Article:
1709 – Alexander Selkirk is rescued after being shipwrecked on a desert island, inspiring Daniel Defoe’s adventure book Robinson Crusoe.
Alexander Selkirk (1676 – 13 December 1721) was a Scottish privateer and Royal Navy officer who spent four years and four months as a castaway (1704–1709) after being marooned by his captain on an uninhabited island in the South Pacific Ocean.
Selkirk was an unruly youth, and joined buccaneering voyages to the South Pacific during the War of the Spanish Succession.
One such expedition was on Cinque Ports, captained by Thomas Stradling under the overall command of William Dampier.
Stradling’s ship stopped to resupply at the uninhabited Juan Fernández Islands, and Selkirk judged correctly that the craft was unseaworthy and asked to be left there.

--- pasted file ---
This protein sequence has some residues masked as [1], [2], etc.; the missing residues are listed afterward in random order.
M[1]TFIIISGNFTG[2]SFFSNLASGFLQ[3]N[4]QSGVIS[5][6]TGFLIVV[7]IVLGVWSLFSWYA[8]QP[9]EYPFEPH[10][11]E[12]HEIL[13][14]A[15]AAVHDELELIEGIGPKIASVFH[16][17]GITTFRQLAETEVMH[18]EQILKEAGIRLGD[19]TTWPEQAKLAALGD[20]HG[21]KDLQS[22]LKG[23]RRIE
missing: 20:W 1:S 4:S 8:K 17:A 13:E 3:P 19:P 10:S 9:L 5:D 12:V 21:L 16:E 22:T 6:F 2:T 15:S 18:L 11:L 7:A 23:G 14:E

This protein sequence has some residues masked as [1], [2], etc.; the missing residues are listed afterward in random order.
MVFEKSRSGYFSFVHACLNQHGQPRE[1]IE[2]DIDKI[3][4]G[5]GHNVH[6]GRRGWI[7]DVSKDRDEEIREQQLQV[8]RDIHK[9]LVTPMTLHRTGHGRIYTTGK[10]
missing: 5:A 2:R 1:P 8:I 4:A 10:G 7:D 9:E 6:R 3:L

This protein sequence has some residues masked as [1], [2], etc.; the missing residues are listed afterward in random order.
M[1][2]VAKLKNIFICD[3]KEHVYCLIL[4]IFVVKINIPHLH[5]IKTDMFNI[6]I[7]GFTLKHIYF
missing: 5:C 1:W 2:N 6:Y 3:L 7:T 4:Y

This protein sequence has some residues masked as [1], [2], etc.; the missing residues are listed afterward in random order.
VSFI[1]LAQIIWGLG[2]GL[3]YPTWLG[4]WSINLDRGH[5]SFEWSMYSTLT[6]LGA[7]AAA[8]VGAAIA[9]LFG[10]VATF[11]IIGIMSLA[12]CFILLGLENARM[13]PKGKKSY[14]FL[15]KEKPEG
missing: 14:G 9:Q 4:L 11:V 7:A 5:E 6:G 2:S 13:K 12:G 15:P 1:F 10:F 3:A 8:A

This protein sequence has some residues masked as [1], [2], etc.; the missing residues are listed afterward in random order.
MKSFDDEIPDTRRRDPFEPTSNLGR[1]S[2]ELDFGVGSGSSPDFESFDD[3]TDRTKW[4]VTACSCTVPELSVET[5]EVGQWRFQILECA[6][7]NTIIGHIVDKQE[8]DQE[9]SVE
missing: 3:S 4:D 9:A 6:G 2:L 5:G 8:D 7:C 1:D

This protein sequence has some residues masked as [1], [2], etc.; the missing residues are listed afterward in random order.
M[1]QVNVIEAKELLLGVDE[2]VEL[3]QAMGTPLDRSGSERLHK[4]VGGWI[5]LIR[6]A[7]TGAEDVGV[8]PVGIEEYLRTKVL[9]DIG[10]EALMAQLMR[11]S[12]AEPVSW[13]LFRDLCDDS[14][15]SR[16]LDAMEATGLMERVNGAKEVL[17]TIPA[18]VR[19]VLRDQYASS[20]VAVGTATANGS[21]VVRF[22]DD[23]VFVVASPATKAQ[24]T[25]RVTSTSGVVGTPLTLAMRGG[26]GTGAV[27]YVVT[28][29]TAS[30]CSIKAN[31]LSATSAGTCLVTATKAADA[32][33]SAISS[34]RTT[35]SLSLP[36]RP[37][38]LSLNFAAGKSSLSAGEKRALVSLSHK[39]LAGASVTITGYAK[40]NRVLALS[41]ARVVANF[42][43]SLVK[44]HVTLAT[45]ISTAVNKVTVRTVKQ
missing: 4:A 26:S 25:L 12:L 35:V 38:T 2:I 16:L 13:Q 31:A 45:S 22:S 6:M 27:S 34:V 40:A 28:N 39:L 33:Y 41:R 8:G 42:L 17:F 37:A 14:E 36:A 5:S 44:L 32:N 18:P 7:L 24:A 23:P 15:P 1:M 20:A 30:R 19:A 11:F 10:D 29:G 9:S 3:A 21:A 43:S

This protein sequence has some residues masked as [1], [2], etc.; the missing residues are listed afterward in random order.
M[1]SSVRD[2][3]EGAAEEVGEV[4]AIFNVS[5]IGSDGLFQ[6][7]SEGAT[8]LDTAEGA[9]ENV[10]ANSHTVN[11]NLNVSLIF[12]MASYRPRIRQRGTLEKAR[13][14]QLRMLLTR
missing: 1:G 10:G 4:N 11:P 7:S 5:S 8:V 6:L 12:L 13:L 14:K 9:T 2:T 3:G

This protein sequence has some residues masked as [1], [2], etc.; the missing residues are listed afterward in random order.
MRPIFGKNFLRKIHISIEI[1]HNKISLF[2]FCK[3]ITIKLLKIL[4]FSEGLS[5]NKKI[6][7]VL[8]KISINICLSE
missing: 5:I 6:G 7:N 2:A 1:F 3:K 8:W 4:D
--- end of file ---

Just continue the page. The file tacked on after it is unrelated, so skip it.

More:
Selkirk’s long-awaited deliverance came on 2 February 1709 by way of Duke, a privateering ship piloted by William Dampier, and its sailing companion Duchess.
His story of survival was widely publicised after his return to England, becoming a source of inspiration for writer Daniel Defoe’s fictional character Robinson Crusoe.
Extra Note: Selkirk, the Real Robinson Crusoe is a stop motion film by Walter Tournier based on Selkirk’s life. It premièred simultaneously in Argentina, Chile, and Uruguay on 2 February 2012, distributed by The Walt Disney Company. It was the first full-length animated feature to be produced in Uruguay.
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